Now imagine, if you would, having $230,000 dollars in debt with two young children at age 30 and listening to the news with lawmakers saying that doctors are “rich” and should have their pay cut. Or that “studies show that doctors lack empathy.”
Ugh, studies. Don’t get me started. No doctor worth his salt would pay attention to a study.
Unfortunately, we physicians do not have much of a voice on Capitol Hill. There are not enough doctors in Washington, D.C., who can give the insight of this letter while you in Washington, D.C., discuss healthcare reform. … Many of the loudest voices in the healthcare debate are those of lawyers and lobbyists for special interests. They do not care about the well being of patients; that is what doctors do.
Well, yes. Everyone but you is an asshole. They only lobby for themselves, whereas you, the selfless caregivers, only wish you were better at lobbying for yourselves.
I want to make it clear that this letter is not just another story about the difficulties of becoming a doctor and being successful in medicine. I do not want you to think I am complaining about how hard my life is and used to be. In fact, I love my job and there is no other field I would ever imagine myself doing. My true wish is to illustrate the sacrifices doctors do make because I feel we are not represented when laws are made. These sacrifices include a lack of quality family time, our large student loan debt, the age at which we can practically start saving for retirement, and the pressure we face with lawyers watching every move we make. Yet we make these sacrifices gladly for the good of our patients.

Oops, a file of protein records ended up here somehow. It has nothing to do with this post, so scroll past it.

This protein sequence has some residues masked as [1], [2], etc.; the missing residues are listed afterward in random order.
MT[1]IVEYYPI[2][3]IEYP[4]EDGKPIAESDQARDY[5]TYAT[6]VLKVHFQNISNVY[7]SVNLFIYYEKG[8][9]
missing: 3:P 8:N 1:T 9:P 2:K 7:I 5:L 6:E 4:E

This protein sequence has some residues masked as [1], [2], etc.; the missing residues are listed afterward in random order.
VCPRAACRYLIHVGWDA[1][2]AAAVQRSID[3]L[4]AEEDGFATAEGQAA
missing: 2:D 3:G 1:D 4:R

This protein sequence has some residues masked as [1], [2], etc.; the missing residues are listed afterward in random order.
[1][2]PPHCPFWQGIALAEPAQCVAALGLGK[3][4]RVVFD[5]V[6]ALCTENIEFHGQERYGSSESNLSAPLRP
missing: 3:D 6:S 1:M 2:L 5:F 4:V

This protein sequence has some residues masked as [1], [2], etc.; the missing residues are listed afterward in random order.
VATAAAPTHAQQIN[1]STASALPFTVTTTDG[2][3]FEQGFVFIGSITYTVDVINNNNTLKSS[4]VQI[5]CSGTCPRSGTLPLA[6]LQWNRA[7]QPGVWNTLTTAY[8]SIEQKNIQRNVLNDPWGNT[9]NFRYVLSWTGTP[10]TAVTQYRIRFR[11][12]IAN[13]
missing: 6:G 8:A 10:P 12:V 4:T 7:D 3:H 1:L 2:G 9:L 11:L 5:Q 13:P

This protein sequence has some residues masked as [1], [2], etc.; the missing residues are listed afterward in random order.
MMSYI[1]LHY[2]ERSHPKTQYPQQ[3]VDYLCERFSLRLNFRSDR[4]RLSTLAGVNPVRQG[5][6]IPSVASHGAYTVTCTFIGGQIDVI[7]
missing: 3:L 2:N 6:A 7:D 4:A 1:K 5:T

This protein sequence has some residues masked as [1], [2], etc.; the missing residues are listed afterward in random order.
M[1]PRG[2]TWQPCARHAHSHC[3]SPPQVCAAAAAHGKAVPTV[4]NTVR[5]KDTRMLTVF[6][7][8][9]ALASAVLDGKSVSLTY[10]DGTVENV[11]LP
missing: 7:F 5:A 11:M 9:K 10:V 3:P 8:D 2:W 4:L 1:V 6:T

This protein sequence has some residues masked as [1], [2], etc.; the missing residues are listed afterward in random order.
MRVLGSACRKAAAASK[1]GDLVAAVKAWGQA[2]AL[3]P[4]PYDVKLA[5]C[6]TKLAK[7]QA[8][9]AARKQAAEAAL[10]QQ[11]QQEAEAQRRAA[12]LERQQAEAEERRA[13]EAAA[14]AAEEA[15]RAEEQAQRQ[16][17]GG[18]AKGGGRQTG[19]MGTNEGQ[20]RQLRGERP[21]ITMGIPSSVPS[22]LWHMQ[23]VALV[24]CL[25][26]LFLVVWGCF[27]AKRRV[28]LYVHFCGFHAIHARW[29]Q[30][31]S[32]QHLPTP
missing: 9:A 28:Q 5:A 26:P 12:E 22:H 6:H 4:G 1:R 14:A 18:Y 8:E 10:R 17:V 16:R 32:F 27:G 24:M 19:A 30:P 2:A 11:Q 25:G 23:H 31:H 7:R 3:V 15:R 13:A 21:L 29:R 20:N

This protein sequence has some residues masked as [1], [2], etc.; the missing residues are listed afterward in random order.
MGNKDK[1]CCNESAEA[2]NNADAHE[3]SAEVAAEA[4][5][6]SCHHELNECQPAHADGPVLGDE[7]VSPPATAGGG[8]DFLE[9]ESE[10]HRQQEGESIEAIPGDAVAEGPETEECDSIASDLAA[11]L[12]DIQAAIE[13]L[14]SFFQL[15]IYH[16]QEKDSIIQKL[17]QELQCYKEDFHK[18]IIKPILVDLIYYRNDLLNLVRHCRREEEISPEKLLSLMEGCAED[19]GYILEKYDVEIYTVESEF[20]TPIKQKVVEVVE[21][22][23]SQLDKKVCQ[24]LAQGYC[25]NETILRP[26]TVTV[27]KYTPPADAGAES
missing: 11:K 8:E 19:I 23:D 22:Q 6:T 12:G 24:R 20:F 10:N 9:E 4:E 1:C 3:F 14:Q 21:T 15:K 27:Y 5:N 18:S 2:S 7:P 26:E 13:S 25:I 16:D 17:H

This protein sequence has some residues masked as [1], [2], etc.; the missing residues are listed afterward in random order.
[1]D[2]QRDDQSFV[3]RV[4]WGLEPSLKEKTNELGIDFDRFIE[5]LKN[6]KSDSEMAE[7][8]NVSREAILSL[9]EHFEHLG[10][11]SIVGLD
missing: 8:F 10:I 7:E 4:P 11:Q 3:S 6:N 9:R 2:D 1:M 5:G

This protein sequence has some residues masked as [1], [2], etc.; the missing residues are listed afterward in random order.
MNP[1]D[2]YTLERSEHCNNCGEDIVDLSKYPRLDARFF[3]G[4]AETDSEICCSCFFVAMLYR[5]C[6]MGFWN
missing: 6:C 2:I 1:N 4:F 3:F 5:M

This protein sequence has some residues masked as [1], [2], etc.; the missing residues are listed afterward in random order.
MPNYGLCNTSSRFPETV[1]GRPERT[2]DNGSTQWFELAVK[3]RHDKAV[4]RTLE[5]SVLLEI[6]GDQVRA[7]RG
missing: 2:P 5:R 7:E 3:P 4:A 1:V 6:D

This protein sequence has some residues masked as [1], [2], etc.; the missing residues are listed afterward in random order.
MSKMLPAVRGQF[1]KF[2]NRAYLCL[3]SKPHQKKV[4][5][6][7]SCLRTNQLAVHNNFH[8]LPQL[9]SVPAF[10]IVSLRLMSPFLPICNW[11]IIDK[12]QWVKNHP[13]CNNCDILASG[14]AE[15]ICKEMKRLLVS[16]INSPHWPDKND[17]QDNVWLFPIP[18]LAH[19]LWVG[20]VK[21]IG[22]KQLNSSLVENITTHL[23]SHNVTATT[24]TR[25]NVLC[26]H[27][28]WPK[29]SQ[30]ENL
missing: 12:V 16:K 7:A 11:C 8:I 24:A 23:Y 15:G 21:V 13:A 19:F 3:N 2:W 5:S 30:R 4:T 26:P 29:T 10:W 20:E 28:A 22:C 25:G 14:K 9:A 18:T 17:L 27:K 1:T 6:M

Well, “gladly” seems out of place in this paragraph.
I want to challenge our leaders
I don’t have leaders. Stop saying that.
to address the points I have made in this letter, keeping in mind that this is an honest firsthand account of the personal life of a newly practicing physician. It is a letter that speaks for almost all physicians in America and our struggles on our arduous yet personally rewarding life. It is not just a letter of my own journey, but one that represents most physicians’ path on our way to caring for America’s sick.
I have no doubt that it’s an honest account of one man’s view of his own life and his importance to the world. I doubt it’s a worthwhile to contribution to any discussion worth having.